Sonne said,
To have Dr Dre on board is worth the acquisition alone. His eye for talent is unmatched in the past 30 years. Eminem, Snoop, 2 Pac, Ice Cube, 50 Cent, Kendrick Lamar, The Game...

If you like that kind of music then fine. Otherwise, Apple committed a big big big mistake.

Brony said,

If you like that kind of music then fine. Otherwise, Apple committed a big big big mistake.

Doesn't matter if I like "that kind of music", I was noting that not only has Dre had the foresight to sign (and often discover) some of the biggest acts in pop music, he also produced and engineered their albums, most of which have gone multi-platinum. In the past 25 years he is one of, if not the, most successful producer in music.

He also has founded and co-founded several successful record labels, helped pioneer a genre of music that is a huge part of our culture today, his impact on our culture and popular culture worldwide is unquestionable and that is where I believe the value of this deal lies, adding Dr Dre to the Apple brand is priceless.

most of the google execs don't use twitter either and it is no wonder they don't get social. You see the clowns taking every chance they get to push google+ to the point that some of their announcements go unnoticed until somebody tweets about them :)

the best thing beats had going for it was aligning itself with carriers and offering service to all lines for 15 bucks a month... other than that it wasn't anything special imo

Managers refused to open or use Spotify

Wow. If this is true, something is seriously amiss over there... :o That's not even arrogance, that's just wilfull ignorance.

amnesiality said,
iTunes is an ancient piece of ####. They need a web app/music/movie store ASAP.

They just need to split the damn thing up. Let iTunes again be what it was all about in the beginning: music, and only music.

Edited by zhangm, Jun 6 2014, 1:21pm :

CJEric said,

They just need to split the damn thing up. Let iTunes again be what it was all about in the beginning: music, and only music.

there's nothing wrong with having the current functionality, you don't need to use functions that you don't use.

Apple needs to make a html5 web version of the itunes store so that people can buy their music/tv shows without having to install itunes.

Why is Apple considered "arrogant" for a business decision? Last time I checked, businesses exist to make money, so they must have had their reasons. I personally use iTunes Radio while I work and I love it.

patseguin said,
Why is Apple considered "arrogant" for a business decision? Last time I checked, businesses exist to make money, so they must have had their reasons. I personally use iTunes Radio while I work and I love it.

I think it was the fact they wouldn't even LOOK at Spotify which seems incredibly stupid given how popular it is, and how good it is.. I've been a paid subscriber for years and it's right up there with Netflix as one of two services I'd be extremely reluctant to cancel.

Sure, businesses exists to make money, but they refused to look into the competition thinking / believing their own product is great. I don't know if "arrogance" is the right word, my English aint that good, but especially in a market with already so many great services, you need to take a close look at your competition. What makes them great? How can you achieve better results? Why would a user switch from Spotify or Deezer or what other service to yours? iTunes Radio might be "OK", but the majority didn't seem to believe so and not anticipating to this... well, not the "smartest" move imho.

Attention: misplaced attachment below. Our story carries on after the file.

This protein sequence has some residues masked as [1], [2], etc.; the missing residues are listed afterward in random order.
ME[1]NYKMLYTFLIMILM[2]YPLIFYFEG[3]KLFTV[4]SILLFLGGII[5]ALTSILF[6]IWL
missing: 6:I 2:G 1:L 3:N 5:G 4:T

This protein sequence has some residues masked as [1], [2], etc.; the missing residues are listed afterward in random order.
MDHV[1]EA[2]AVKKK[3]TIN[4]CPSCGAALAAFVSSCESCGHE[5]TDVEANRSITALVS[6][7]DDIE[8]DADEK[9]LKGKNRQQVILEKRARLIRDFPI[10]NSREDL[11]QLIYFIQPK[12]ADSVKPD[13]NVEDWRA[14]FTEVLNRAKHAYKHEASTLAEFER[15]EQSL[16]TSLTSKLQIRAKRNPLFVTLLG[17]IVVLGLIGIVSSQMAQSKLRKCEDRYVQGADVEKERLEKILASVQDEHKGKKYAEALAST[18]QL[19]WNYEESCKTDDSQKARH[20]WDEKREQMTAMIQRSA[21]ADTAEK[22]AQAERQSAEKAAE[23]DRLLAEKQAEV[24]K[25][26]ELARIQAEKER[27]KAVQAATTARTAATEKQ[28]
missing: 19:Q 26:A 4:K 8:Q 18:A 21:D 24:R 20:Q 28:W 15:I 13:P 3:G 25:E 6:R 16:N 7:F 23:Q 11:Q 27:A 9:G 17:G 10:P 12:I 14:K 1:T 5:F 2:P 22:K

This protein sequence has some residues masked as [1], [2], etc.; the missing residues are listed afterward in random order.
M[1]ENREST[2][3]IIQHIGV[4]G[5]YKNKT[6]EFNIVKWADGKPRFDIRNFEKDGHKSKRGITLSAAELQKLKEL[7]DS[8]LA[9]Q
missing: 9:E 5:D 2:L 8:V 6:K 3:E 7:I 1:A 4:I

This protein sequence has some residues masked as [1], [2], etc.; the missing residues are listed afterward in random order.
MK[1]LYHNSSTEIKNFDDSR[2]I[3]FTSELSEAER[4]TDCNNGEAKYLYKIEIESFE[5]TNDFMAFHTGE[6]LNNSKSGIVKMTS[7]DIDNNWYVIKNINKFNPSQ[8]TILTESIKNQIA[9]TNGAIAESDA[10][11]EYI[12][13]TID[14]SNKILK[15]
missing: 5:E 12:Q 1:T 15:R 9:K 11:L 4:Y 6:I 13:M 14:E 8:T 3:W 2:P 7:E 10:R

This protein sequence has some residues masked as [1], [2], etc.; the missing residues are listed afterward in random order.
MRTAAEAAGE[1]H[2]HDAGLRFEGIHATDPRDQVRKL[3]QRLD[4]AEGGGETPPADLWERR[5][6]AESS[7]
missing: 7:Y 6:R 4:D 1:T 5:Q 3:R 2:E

Apple like any other business should look at the competition, they honestly believe that their service may be better without even knowing how the competition does things.

illage3 said,
Apple like any other business should look at the competition, they honestly believe that their service may be better without even knowing how the competition does things.

Looking at the competition and then designing you thing based on that is how you get sued for infringement. You should be talking to the users and finding out what they want from them.

spenser.d said,

Looking at the competition and then designing you thing based on that is how you get sued for infringement. You should be talking to the users and finding out what they want from them.

You know you can look at other peoples products without copying them right? I'm looking at a Dell monitor right now... not copying it... see how easy this is :)

We (Apple) were banking on ourselves (brand name) and our magnificent iTunes service and reputation. So yeah, why even look at the competition. Everyone has an iPhone and iPad, right? Our customers will use them rather than some third party services.

:D

M4x1mus said,

You know you can look at other peoples products without copying them right? I'm looking at a Dell monitor right now... not copying it... see how easy this is :)

Do you work for a company that makes monitors? :rolleyes:

I work for a very large software company and we're forbidden from looking at competitor software by legal as much as we can avoid it. So we don't, and we come up with our own designs by collaborating with our end users, and we're also the national leader in our industry.

Chicane-UK said,

I think it was the fact they wouldn't even LOOK at Spotify which seems incredibly stupid given how popular it is, and how good it is.. I've been a paid subscriber for years and it's right up there with Netflix as one of two services I'd be extremely reluctant to cancel.